Abstract 15605: Biomarkers Associated with Progression of Arterial Stiffness
Objectives: Arterial stiffness increases with age and is associated with adverse cardiovascular events. We sought to identify circulating biomarkers associated with progression of arterial stiffness.
Methods: The cohort was comprised of 533 non-Hispanic White participants belonging to hypertensive sibships from the GENOA study. Arterial tonometry was performed at baseline on radial, carotid and femoral arteries, then repeated after a mean follow-up of 8.5±0.9 years to obtain central pulse pressure (CPP) and carotid-femoral pulse wave velocity (cfPWV). Z-scores for CPP and cfPWV were calculated and compared at the two time points to estimate progression. Biomarkers that were previously identified to be associated with pulse pressure in non-Hispanic Whites (N-terminal pro brain natriuretic peptide [NT-proBNP], mid-regional pro atrial natriuretic peptide [MR-proANP], osteoprotegerin and fibrinogen) were used in the present analyses. Multivariable linear regression analyses were performed to assess the associations of the biomarkers with progression of cfPWV and CPP, after adjustment for age, sex, follow-up time, body mass index, hypertension, diabetes, smoking, estimated glomerular filtration rate, and baseline CPP or cfPWV.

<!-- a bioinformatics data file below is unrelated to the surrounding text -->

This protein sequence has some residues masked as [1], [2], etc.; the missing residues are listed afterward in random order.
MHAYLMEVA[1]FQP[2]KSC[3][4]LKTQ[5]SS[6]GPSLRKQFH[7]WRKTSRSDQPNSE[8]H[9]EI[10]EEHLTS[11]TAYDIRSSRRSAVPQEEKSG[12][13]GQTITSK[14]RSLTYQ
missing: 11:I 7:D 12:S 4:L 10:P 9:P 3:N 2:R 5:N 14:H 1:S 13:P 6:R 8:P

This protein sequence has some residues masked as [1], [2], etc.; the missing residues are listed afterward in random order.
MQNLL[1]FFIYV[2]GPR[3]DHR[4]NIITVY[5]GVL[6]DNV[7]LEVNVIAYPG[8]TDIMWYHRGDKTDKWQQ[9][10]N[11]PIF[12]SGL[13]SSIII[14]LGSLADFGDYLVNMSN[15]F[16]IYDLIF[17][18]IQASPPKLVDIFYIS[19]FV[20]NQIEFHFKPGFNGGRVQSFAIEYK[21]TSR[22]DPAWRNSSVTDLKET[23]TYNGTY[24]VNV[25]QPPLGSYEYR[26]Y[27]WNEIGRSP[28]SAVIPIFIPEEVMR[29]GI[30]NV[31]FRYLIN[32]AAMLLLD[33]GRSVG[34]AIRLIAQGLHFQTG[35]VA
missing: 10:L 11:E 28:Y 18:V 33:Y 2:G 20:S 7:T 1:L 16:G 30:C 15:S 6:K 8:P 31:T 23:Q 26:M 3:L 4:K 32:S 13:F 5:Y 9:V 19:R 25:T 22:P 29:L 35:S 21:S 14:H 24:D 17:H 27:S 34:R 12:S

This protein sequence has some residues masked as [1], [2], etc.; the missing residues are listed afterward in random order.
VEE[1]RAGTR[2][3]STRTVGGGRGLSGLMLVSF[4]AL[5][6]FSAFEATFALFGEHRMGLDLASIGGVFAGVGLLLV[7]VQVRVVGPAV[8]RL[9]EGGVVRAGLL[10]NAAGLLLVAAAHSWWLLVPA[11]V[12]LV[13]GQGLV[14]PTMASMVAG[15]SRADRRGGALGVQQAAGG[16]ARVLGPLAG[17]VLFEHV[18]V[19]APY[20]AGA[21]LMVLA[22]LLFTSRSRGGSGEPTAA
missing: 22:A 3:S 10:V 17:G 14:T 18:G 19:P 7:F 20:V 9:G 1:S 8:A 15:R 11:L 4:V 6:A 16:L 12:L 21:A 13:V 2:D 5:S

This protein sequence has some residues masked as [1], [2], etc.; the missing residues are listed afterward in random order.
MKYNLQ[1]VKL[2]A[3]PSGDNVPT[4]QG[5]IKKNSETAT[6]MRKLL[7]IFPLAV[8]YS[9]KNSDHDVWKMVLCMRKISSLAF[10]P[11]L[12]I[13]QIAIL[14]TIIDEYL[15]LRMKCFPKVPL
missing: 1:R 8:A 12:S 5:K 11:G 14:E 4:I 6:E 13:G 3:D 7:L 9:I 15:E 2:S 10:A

Results: Mean±SD age at baseline was 58±9 years, 57% were women, 78% were hypertensive and 21% were diabetic. During follow-up, mean CPP increased from 43±13 mmHg to 68±21 mmHg and mean aPWV increased from 9.3±2.5 m/s to 11.4±3.7 m/s. Multivariable regression results are summarized in the Table. Higher NT-pro BNP and MR-proANP levels at baseline were significantly associated with greater progression of CPP, while higher baseline fibrinogen was associated with greater progression of cfPWV.
Conclusions: Markers of inflammation and hemodynamic stress were significantly associated with progression of central arterial stiffening.
- © 2012 by American Heart Association, Inc.